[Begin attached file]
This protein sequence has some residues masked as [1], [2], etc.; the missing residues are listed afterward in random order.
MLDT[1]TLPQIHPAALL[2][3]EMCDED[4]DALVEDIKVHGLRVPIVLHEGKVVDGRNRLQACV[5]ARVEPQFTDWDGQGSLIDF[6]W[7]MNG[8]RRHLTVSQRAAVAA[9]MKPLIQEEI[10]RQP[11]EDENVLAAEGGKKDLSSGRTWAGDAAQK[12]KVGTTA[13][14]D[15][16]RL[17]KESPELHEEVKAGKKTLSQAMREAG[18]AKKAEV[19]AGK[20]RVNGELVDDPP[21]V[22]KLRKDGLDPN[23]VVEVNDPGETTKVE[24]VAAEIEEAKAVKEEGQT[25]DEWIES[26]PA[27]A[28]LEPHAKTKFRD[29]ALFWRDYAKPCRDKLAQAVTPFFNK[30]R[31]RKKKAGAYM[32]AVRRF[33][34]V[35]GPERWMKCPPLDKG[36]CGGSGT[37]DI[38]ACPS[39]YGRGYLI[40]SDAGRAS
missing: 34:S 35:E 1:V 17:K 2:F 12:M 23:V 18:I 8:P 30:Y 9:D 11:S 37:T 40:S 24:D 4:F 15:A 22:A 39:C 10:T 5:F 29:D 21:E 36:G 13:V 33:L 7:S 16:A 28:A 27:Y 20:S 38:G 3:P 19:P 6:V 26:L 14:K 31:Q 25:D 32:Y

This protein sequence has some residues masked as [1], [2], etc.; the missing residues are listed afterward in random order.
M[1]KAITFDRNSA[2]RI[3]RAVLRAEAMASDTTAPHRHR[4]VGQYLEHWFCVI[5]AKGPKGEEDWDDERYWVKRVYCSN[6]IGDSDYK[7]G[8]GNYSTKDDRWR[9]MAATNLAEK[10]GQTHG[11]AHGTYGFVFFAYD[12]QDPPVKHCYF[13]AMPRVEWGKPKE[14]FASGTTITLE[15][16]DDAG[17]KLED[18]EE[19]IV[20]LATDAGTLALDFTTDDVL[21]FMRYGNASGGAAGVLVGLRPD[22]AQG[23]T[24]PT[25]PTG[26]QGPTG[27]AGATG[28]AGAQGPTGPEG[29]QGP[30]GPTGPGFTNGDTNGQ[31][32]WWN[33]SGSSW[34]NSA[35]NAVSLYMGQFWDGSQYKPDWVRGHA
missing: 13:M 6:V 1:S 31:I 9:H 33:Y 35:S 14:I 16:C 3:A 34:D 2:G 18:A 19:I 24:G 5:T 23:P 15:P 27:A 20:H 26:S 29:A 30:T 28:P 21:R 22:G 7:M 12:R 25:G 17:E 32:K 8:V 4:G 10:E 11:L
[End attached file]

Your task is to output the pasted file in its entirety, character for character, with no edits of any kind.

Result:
This protein sequence has some residues masked as [1], [2], etc.; the missing residues are listed afterward in random order.
MLDT[1]TLPQIHPAALL[2][3]EMCDED[4]DALVEDIKVHGLRVPIVLHEGKVVDGRNRLQACV[5]ARVEPQFTDWDGQGSLIDF[6]W[7]MNG[8]RRHLTVSQRAAVAA[9]MKPLIQEEI[10]RQP[11]EDENVLAAEGGKKDLSSGRTWAGDAAQK[12]KVGTTA[13][14]D[15][16]RL[17]KESPELHEEVKAGKKTLSQAMREAG[18]AKKAEV[19]AGK[20]RVNGELVDDPP[21]V[22]KLRKDGLDPN[23]VVEVNDPGETTKVE[24]VAAEIEEAKAVKEEGQT[25]DEWIES[26]PA[27]A[28]LEPHAKTKFRD[29]ALFWRDYAKPCRDKLAQAVTPFFNK[30]R[31]RKKKAGAYM[32]AVRRF[33][34]V[35]GPERWMKCPPLDKG[36]CGGSGT[37]DI[38]ACPS[39]YGRGYLI[40]SDAGRAS
missing: 34:S 35:E 1:V 17:K 2:F 12:M 23:V 18:I 8:P 30:Y 9:D 11:S 37:T 40:S 24:D 4:F 15:A 22:A 39:C 10:T 5:F 29:D 21:E 36:G 13:V 33:L 7:S 16:A 28:A 27:Y 20:S 38:G 3:P 19:P 6:V 26:L 14:K 31:Q 25:D 32:Y

This protein sequence has some residues masked as [1], [2], etc.; the missing residues are listed afterward in random order.
M[1]KAITFDRNSA[2]RI[3]RAVLRAEAMASDTTAPHRHR[4]VGQYLEHWFCVI[5]AKGPKGEEDWDDERYWVKRVYCSN[6]IGDSDYK[7]G[8]GNYSTKDDRWR[9]MAATNLAEK[10]GQTHG[11]AHGTYGFVFFAYD[12]QDPPVKHCYF[13]AMPRVEWGKPKE[14]FASGTTITLE[15][16]DDAG[17]KLED[18]EE[19]IV[20]LATDAGTLALDFTTDDVL[21]FMRYGNASGGAAGVLVGLRPD[22]AQG[23]T[24]PT[25]PTG[26]QGPTG[27]AGATG[28]AGAQGPTGPEG[29]QGP[30]GPTGPGFTNGDTNGQ[31][32]WWN[33]SGSSW[34]NSA[35]NAVSLYMGQFWDGSQYKPDWVRGHA
missing: 13:M 6:V 1:S 31:I 9:H 33:Y 35:S 14:I 16:C 3:A 34:D 2:G 18:A 19:I 24:G 5:T 23:P 15:P 27:A 20:H 26:S 29:A 30:T 28:P 21:R 22:G 7:M 12:R 25:G 17:E 32:K 8:V 4:G 10:E 11:L